In the era of “me too,” when women hold an unjust power over the courts, the media, and other American citizens, the following story, while a bit old- is the perfect place to jump into the topic of what happens when women lie about domestic violence for revenge.
“Domestic Abuse is a significant problem. However, the way the system handles that issue has created perhaps an even greater danger related to false allegations of abuse. They permeate divorce, legal separation and custody proceedings often as a strategy to seek an advantage in a custody case. Review this guide to defending against false allegations,” HG Legal resources wrote, offering people a look at the growing problem in the courts of when women lie.
Key Point: The Violence Against Women Act (VAWA) is a landmark piece of legislation that sought to improve criminal legal, and community-based responses to domestic violence, dating violence, sexual assault, and stalking in the United States and may need to be addressed because of the weaponization of the laws- that have clearly been exploited by the mentally ill and people out for revenge, who quite often lie about what has happened to them. These laws are primarily used by the left, focused on “Cancel Culture.”
Perhaps it is time for some legislation to hold women accountable for the lies and defamation they spread and have weaponized in the courts against their husbands, associates, and politicians- when they lie about domestic abuse. Check out that website if you have been falsely accused and require services.
Consider this 2019 video clip, where a man named Monzella was offered an apology by his ex-wife, Evonne, over her lies that he had raped their daughters. Monzell refused to accept the apology, which made a newsworthy item for the Oprah show.
“Monzell Rejects Evonne’s Apology Because Her False Rape Accusation Has “Broken” Him
This some of the most foul shit I’ve ever seen. Black fathers so easily lied on. pic.twitter.com/Gu172V7Fis
— 📚political.education in black✊🏾 (@RenyTure) January 12, 2022
“An American family of 5 – Parents and three daughters were featured on ‘Iyanla fix my life show’ that saw them squash the old lies that have eaten deep into their family.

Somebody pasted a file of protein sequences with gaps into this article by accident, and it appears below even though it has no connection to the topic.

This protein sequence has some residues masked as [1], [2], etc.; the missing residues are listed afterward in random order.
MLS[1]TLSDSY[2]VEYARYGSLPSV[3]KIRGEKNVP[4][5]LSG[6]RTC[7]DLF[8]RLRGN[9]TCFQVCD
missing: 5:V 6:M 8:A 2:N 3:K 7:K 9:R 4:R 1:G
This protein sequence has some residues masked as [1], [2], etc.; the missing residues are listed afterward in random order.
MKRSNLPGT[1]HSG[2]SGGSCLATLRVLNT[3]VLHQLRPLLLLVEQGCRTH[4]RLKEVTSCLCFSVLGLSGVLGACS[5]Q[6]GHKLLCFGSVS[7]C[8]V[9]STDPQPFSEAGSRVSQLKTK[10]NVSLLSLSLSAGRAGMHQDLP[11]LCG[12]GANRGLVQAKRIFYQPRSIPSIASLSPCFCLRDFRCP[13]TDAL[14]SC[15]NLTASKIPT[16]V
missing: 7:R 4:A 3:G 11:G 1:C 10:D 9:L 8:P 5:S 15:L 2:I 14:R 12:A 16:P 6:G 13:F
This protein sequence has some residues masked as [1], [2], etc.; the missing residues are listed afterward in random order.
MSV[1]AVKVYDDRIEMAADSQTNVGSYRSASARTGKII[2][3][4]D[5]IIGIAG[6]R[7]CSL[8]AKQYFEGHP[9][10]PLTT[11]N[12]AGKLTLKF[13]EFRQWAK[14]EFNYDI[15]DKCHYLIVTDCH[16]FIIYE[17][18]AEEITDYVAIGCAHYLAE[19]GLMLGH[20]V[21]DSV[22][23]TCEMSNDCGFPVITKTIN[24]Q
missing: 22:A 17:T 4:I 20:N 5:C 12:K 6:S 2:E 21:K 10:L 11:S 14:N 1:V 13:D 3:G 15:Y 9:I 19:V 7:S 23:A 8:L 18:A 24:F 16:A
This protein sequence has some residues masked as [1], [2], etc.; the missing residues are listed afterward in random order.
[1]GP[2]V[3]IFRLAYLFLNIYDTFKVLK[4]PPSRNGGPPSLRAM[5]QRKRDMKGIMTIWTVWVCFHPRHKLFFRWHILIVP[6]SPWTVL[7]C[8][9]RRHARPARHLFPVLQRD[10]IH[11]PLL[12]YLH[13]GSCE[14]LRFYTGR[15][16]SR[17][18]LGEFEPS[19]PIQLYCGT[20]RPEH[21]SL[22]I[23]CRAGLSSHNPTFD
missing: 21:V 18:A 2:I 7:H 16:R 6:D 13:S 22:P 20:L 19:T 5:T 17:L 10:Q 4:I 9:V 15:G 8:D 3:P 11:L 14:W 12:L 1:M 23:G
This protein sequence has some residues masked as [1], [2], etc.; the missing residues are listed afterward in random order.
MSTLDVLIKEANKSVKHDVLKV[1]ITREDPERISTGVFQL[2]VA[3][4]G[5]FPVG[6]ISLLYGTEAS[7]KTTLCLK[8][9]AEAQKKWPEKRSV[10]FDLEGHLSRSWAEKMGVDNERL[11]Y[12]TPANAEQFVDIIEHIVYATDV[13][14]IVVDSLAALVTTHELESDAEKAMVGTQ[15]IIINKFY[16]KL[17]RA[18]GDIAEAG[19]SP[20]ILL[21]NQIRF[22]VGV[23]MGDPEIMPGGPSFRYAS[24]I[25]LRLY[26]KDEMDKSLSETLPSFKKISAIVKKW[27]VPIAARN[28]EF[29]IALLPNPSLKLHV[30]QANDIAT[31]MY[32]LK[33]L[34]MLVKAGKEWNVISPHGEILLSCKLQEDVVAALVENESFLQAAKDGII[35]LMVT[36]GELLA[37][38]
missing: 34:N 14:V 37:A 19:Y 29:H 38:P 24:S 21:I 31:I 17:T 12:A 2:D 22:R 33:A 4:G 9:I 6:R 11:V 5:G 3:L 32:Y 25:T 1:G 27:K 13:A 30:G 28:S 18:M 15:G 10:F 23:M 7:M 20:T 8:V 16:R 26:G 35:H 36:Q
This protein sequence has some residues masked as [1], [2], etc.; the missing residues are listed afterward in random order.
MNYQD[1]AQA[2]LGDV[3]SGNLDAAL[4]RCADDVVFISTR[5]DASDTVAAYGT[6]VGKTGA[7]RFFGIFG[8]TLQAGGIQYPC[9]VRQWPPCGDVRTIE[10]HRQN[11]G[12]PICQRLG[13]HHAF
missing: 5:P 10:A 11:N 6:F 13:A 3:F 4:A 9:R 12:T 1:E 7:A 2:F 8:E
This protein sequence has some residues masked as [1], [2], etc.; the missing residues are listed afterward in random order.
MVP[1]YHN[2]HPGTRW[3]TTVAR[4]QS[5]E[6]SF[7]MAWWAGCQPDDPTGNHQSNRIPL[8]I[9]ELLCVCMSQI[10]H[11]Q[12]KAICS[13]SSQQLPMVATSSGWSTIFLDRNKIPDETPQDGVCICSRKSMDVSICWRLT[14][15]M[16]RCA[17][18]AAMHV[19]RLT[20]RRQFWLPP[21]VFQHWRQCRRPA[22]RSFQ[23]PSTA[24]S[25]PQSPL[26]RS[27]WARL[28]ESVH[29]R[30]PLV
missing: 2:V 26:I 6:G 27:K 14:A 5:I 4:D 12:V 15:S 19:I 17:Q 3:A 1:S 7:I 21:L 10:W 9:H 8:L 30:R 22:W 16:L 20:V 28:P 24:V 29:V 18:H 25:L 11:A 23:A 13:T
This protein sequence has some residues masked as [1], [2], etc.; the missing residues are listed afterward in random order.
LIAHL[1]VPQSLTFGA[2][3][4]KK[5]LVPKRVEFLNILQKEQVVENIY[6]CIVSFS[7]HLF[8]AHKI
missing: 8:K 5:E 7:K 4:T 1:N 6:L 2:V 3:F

– The wife lied to her 3 daughters that their father raped them, when asked why she lied, her response was “Why didn’t you fight harder if u know u didn’t do it”
Lie detector reveals how a mother lied to her 3 daughters that they were raped by their father 25years ago.
The husband, Monzell in one of her episodes, an African-American man Monzell, 53, revealed how his wife Evonne, 53, turned his children against him for 25years. He said that his wife had lied to their 3 daughters that he raped them when they were younger.
The wife, Evonne and husband Monzell both took a lie detector test and it came out negative when the husband was asked if he has had any sexual intimacy with his daughters, while the wife’s test came out positive when asked if she had lied about sexual intimacy between her daughters and their father.
Iyanla Vanzant is an accomplished author and inspirational speaker who tries to help others improve their lives. Secrets are revealed, truths uncovered and emotions let out as Vanzant teaches people how to pull back the curtain on what isn’t working in their lives in order to fix those problems.”
Stories of cancel culture and unjust prosecution create a time to reflect on our laws, the inequities that they create, and how people can protect themselves against false allegations of abuse in a flawed legal system.
Today, a war rages over the issue of domestic abuse.
Women’s groups contend that they are the primary victims of domestic abuse and have responded by orchestrating campaigns seeking sympathy for their position. These efforts have been amplified by high profile cases of alleged abuse by celebrities such as Ike Turner, O.J. Simpson, Mike Tyson, James Brown, and Tommy Lee.
These cases and the campaigns the spawn are often the focus of media outlets around the United States. This attention over the past few decades has resulted in increased awareness of domestic abuse against women, and new laws to prevent domestic abuse – some that focus on women specifically.
One of today’s most visible examples is the Violence Against Women Act (VAWA), which came up for reauthorization in Congress this year. This gender specific legislation is one sided but appeals to sentiment and traditional social mores.
The Violence Against Women Act of 1994 was a United States federal law signed by President Bill Clinton on September 13, 1994
This is part one of an ongoing series.